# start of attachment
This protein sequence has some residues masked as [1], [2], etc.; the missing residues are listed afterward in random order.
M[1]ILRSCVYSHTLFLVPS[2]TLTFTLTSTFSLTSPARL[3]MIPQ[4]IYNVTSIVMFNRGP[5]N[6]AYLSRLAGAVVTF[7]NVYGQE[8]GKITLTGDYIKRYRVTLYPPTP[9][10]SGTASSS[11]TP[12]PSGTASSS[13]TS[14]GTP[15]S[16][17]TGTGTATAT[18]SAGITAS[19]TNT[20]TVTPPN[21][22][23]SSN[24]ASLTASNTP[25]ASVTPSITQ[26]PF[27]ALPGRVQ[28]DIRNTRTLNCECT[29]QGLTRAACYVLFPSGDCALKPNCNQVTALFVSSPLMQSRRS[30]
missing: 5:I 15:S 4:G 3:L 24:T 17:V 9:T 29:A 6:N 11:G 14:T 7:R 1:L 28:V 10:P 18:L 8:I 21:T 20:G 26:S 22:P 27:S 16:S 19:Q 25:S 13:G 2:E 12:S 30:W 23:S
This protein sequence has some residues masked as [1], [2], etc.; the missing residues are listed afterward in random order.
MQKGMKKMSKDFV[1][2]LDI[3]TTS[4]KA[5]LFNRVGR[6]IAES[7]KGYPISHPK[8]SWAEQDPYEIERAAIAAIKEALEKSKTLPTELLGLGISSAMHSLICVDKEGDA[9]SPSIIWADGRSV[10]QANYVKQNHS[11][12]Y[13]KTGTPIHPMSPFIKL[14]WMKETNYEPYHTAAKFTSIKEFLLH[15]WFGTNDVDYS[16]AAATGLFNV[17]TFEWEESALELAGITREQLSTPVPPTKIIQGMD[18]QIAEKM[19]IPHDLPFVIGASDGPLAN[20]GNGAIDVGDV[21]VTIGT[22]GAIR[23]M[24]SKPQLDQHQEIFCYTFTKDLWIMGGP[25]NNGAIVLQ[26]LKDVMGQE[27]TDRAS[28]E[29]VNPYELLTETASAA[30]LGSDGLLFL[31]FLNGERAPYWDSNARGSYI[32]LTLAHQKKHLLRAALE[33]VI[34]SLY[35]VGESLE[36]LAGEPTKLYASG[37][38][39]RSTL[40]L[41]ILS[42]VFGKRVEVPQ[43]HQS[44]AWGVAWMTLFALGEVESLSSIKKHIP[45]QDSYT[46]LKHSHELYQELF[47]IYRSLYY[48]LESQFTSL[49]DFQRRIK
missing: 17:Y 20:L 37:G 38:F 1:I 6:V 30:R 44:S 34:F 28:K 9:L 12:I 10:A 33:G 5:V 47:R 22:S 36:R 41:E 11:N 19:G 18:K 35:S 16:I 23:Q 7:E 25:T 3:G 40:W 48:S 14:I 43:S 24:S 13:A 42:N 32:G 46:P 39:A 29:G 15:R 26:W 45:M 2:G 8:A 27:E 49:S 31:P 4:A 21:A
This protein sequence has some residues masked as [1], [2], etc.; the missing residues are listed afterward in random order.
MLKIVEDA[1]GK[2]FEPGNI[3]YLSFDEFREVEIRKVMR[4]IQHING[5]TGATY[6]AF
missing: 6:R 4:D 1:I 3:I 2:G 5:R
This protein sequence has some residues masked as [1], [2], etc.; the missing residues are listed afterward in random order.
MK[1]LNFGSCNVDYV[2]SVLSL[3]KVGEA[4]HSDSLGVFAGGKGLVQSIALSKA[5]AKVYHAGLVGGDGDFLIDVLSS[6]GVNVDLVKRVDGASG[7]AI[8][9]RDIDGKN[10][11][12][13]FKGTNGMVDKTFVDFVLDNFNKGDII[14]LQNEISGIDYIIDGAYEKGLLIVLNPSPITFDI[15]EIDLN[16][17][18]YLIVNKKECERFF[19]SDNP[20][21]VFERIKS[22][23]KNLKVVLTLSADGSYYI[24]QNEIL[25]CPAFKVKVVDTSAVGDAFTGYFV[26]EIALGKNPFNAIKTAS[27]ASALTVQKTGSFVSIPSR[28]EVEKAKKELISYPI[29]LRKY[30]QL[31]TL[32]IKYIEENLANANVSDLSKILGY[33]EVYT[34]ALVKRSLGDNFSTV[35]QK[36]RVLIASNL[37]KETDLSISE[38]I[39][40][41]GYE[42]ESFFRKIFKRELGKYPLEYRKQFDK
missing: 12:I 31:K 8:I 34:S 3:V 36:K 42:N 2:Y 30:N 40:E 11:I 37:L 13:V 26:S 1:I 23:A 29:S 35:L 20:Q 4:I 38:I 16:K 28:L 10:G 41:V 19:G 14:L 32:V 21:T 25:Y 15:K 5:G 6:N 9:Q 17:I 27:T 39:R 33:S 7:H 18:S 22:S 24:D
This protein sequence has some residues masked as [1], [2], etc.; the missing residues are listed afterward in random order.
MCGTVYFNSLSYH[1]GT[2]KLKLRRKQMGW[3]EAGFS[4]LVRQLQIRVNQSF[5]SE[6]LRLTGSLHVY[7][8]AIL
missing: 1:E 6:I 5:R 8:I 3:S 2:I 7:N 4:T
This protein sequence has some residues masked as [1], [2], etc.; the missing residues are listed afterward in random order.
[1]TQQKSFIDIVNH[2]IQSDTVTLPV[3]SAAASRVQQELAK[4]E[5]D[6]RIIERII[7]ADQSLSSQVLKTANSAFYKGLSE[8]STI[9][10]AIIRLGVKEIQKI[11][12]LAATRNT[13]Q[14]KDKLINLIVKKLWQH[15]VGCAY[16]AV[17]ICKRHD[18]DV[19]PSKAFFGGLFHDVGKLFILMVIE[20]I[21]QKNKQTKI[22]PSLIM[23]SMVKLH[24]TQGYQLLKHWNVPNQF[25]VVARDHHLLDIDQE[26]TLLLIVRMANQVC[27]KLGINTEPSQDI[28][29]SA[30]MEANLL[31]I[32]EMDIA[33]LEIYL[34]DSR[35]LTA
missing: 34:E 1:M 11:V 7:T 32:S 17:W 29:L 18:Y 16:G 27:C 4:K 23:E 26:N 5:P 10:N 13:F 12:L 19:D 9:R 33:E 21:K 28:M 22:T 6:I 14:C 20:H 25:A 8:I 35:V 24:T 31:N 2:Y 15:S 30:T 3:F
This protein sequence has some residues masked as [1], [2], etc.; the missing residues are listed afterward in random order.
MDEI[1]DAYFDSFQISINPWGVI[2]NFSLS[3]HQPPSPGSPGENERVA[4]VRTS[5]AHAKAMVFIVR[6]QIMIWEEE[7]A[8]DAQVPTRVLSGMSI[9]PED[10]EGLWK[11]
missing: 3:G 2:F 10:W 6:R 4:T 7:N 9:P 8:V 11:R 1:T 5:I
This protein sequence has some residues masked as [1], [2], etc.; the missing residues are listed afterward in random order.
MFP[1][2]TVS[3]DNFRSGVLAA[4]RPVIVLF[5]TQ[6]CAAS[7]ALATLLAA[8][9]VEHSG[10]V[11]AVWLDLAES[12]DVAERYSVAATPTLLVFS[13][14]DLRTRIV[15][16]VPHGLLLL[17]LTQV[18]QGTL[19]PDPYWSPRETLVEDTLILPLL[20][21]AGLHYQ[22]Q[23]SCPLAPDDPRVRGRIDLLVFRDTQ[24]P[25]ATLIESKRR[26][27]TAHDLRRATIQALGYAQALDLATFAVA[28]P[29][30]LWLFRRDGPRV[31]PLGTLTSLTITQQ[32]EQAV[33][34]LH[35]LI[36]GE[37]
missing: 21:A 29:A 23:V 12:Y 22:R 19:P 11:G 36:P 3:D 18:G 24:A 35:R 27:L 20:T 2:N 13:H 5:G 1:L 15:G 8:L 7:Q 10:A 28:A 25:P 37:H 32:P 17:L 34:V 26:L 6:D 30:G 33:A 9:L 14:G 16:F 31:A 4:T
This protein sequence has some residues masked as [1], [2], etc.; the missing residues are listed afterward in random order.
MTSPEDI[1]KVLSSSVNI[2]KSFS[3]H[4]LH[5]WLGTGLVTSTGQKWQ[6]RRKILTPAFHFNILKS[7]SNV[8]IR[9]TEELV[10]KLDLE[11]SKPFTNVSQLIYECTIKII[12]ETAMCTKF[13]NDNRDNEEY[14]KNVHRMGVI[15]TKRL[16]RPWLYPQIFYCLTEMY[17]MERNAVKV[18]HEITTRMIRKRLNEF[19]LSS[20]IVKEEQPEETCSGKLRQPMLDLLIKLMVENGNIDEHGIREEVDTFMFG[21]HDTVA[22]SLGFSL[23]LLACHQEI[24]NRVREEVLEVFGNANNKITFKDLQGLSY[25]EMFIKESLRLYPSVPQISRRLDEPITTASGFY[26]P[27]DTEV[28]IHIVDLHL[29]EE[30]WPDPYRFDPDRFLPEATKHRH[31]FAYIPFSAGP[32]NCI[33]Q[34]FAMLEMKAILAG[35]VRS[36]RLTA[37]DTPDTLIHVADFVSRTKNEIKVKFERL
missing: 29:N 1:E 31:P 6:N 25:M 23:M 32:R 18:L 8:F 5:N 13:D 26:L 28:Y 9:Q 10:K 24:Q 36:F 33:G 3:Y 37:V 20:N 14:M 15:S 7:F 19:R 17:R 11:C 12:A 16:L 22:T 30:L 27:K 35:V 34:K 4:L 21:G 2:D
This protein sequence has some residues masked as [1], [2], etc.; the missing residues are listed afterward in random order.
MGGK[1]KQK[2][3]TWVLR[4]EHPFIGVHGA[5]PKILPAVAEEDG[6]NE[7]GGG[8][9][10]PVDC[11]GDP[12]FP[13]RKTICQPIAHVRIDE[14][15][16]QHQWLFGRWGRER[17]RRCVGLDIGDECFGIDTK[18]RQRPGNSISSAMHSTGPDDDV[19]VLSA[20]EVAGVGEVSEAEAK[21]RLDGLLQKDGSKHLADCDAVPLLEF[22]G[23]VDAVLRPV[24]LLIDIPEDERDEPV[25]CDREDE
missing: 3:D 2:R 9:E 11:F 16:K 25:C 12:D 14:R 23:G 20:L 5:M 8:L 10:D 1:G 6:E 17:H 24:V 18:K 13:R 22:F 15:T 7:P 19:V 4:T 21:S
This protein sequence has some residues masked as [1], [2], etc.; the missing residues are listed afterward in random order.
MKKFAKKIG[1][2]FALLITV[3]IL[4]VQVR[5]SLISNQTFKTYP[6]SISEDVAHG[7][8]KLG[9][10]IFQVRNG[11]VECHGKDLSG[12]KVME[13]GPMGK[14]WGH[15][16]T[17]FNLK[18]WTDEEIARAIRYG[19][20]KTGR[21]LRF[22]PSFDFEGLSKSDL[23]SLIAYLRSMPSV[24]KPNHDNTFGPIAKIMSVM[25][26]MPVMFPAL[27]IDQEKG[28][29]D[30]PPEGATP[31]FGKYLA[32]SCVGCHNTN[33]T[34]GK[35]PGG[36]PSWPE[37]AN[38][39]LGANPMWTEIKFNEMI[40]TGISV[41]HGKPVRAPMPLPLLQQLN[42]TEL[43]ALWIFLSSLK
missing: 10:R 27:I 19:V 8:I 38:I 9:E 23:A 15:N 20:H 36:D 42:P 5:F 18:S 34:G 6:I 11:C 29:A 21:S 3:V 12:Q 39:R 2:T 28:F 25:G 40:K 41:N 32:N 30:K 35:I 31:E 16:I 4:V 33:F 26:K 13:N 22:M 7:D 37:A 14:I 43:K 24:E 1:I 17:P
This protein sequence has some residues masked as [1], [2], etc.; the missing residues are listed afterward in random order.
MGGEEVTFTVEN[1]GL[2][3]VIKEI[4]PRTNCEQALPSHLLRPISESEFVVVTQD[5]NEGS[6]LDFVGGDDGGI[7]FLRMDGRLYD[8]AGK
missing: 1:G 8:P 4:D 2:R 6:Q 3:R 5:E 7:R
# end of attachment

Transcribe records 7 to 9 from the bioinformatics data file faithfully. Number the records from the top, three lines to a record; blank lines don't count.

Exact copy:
This protein sequence has some residues masked as [1], [2], etc.; the missing residues are listed afterward in random order.
MDEI[1]DAYFDSFQISINPWGVI[2]NFSLS[3]HQPPSPGSPGENERVA[4]VRTS[5]AHAKAMVFIVR[6]QIMIWEEE[7]A[8]DAQVPTRVLSGMSI[9]PED[10]EGLWK[11]
missing: 3:G 2:F 10:W 6:R 4:T 7:N 9:P 8:V 11:R 1:T 5:I
This protein sequence has some residues masked as [1], [2], etc.; the missing residues are listed afterward in random order.
MFP[1][2]TVS[3]DNFRSGVLAA[4]RPVIVLF[5]TQ[6]CAAS[7]ALATLLAA[8][9]VEHSG[10]V[11]AVWLDLAES[12]DVAERYSVAATPTLLVFS[13][14]DLRTRIV[15][16]VPHGLLLL[17]LTQV[18]QGTL[19]PDPYWSPRETLVEDTLILPLL[20][21]AGLHYQ[22]Q[23]SCPLAPDDPRVRGRIDLLVFRDTQ[24]P[25]ATLIESKRR[26][27]TAHDLRRATIQALGYAQALDLATFAVA[28]P[29][30]LWLFRRDGPRV[31]PLGTLTSLTITQQ[32]EQAV[33][34]LH[35]LI[36]GE[37]
missing: 21:A 29:A 23:V 12:Y 22:R 19:P 11:G 36:P 3:D 18:G 24:A 35:R 27:L 20:T 2:N 13:H 5:G 1:L 15:G 8:L 7:Q 10:A 28:A 25:P 37:H 32:P 17:L 34:V 26:L 6:D 30:G 33:A 9:L 14:G 16:F 31:A 4:T
This protein sequence has some residues masked as [1], [2], etc.; the missing residues are listed afterward in random order.
MTSPEDI[1]KVLSSSVNI[2]KSFS[3]H[4]LH[5]WLGTGLVTSTGQKWQ[6]RRKILTPAFHFNILKS[7]SNV[8]IR[9]TEELV[10]KLDLE[11]SKPFTNVSQLIYECTIKII[12]ETAMCTKF[13]NDNRDNEEY[14]KNVHRMGVI[15]TKRL[16]RPWLYPQIFYCLTEMY[17]MERNAVKV[18]HEITTRMIRKRLNEF[19]LSS[20]IVKEEQPEETCSGKLRQPMLDLLIKLMVENGNIDEHGIREEVDTFMFG[21]HDTVA[22]SLGFSL[23]LLACHQEI[24]NRVREEVLEVFGNANNKITFKDLQGLSY[25]EMFIKESLRLYPSVPQISRRLDEPITTASGFY[26]P[27]DTEV[28]IHIVDLHL[29]EE[30]WPDPYRFDPDRFLPEATKHRH[31]FAYIPFSAGP[32]NCI[33]Q[34]FAMLEMKAILAG[35]VRS[36]RLTA[37]DTPDTLIHVADFVSRTKNEIKVKFERL
missing: 29:N 1:E 31:P 6:N 25:M 23:M 32:R 18:L 8:F 5:N 13:D 26:L 28:Y 9:Q 10:K 24:Q 36:F 33:G 3:Y 37:V 20:N 14:M 15:S 7:F 19:R 17:R 11:C 12:A 16:L 22:T 30:L 27:K 35:V 34:K 4:L 21:G 2:D